One advanced concept that you should be considering adding to your workout program regime is the deloading week. As you go about pushing the performance barrier, your body is going to need this more than ever and it can help to stop overtraining in its tracks.

If you’ve done any research at all, you know very well that should overtraining start to occur, you’re on a one way path to frustration.

Let’s go over what you should know about deloading.


Deloading is basically taking your usual workout program and cutting back on both the weight lifted as well as the volume performed.

If you normally squat 150 pounds for instance, doing 4 sets per workout, you would take that back to squatting only 100 pounds, doing 1-2 sets total.

Basically, you are taking an active rest break. You aren’t actually leaving the gym entirely, but you aren’t pushing yourself to the point of exhaustion any longer either.

This allows you to maintain the training stimulus, while still gaining the additional recovery time during the deloading week.

For those who hate taking full weeks off from the gym, this is a perfect strategy to get around that. Note this doesn’t mean you should never break from the gym, but if you want to deload every 8-10 weeks, you can reduce your total rest breaks each year to around 1-2 instead of the typical week off after every 10-12 week cycle.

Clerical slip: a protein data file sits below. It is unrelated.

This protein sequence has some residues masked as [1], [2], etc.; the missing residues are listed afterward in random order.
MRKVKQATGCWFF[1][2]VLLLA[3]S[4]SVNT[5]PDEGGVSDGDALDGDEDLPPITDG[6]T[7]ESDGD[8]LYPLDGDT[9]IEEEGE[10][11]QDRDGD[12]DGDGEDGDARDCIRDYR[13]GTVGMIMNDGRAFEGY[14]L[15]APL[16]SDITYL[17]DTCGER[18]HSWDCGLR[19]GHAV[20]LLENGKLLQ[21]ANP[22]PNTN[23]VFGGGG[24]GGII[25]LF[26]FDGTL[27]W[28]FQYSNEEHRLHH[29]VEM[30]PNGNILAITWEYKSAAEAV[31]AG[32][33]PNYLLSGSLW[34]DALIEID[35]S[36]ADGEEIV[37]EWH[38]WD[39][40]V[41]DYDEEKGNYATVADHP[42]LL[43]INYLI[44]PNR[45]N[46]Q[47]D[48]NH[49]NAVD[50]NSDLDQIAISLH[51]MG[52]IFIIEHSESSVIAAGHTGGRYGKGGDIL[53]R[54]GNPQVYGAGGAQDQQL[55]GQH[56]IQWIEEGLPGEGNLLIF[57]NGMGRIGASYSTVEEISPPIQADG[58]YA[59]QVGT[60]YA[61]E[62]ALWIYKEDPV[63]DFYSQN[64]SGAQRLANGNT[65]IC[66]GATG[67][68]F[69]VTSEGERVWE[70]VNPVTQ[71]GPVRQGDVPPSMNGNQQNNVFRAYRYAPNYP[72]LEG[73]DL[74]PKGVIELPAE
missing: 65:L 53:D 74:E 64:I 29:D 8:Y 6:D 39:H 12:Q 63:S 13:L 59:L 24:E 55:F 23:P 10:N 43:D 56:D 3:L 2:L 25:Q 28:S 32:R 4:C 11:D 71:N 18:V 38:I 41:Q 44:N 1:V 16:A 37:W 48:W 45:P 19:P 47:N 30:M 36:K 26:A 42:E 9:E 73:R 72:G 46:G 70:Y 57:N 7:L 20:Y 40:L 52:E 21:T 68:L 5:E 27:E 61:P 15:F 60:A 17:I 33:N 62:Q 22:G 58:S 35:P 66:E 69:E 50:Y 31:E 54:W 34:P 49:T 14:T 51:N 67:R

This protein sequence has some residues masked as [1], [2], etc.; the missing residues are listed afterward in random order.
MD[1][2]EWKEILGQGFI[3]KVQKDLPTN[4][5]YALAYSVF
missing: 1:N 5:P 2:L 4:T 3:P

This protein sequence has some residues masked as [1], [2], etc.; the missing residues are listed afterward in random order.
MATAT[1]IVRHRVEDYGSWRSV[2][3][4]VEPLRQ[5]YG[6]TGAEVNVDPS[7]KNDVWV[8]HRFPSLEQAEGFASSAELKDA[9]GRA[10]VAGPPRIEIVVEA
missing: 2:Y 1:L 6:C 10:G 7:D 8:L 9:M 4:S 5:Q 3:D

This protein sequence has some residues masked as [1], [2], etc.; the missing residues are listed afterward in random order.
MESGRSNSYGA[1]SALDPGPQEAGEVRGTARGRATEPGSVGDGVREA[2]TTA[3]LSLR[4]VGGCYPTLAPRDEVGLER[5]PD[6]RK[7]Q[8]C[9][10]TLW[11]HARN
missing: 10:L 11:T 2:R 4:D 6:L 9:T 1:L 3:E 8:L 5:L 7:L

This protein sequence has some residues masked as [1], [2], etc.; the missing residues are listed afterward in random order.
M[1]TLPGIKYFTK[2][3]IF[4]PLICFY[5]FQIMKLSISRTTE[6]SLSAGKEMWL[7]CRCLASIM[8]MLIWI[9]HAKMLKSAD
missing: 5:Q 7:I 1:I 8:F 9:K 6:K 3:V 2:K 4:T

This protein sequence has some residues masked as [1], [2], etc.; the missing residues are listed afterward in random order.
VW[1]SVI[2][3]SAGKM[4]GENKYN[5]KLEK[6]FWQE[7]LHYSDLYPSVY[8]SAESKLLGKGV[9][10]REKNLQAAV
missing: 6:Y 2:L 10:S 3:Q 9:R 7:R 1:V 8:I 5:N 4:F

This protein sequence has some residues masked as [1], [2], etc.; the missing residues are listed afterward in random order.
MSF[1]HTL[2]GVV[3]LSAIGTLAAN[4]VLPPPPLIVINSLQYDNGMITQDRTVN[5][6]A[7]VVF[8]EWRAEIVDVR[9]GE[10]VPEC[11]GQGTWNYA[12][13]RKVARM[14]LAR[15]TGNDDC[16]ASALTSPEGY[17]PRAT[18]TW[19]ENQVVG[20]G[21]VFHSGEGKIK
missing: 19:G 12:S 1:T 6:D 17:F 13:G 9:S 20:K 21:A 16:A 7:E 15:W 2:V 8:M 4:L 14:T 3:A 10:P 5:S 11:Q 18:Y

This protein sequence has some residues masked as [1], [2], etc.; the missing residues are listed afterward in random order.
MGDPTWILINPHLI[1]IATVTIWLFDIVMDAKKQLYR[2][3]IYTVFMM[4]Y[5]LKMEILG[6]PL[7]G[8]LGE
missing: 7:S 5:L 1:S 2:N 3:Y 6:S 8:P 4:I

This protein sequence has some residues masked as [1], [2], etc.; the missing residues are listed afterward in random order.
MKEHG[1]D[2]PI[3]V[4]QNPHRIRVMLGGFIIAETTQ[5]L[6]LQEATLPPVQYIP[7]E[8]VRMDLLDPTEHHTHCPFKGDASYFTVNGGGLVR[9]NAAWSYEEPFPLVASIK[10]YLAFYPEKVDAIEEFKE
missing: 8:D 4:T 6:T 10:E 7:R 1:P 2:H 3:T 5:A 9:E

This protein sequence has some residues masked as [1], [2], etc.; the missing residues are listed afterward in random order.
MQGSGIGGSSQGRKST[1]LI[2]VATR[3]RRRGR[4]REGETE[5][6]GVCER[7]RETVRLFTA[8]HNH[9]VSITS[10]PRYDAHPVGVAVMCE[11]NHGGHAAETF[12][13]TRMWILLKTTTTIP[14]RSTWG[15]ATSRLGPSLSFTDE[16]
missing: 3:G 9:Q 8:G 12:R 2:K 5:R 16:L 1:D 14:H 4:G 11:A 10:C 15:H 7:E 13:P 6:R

As you go about implementing this deloading week, there are some important points to remember. First, you must make sure that you don’t cut back on your nutrition during this week.

Some of you who are concerned about body composition may feel it’s best to reduce calories since you aren’t working as hard. Avoid this. Those calories are what will help you with the recovery process.

Second, also make sure that you tend to your sleep. Aim to get at least 8 hours each night, which will further help enhance the recovery that you see.

From there, focus on keeping your stress low as well. Remember that everyday stress – outside of the gym – financial stress, relationship stress, or otherwise will also influence your recovery ability.

Very often it’s not the workout program that pushes you over the edge into overtraining, but some stressful situation you’re facing instead.

As such, during this time of recovery promotion, you want to keep stress low so it doesn’t begin to interfere.

So there you have the basic concept of a deloading week. They are one of the most beneficial things to be doing as you approach higher training intensities to ensure that your body is constantly coming back, ready to work hard at the next workout you do.

The minute you go three or four workouts in a row without feeling as energetic as normal or seeing progress gains happening, consider a deloading week. Remember that you’ll make very little progress working out in a half recovered state. You’re better to back off, get to 100% and then push forward from there.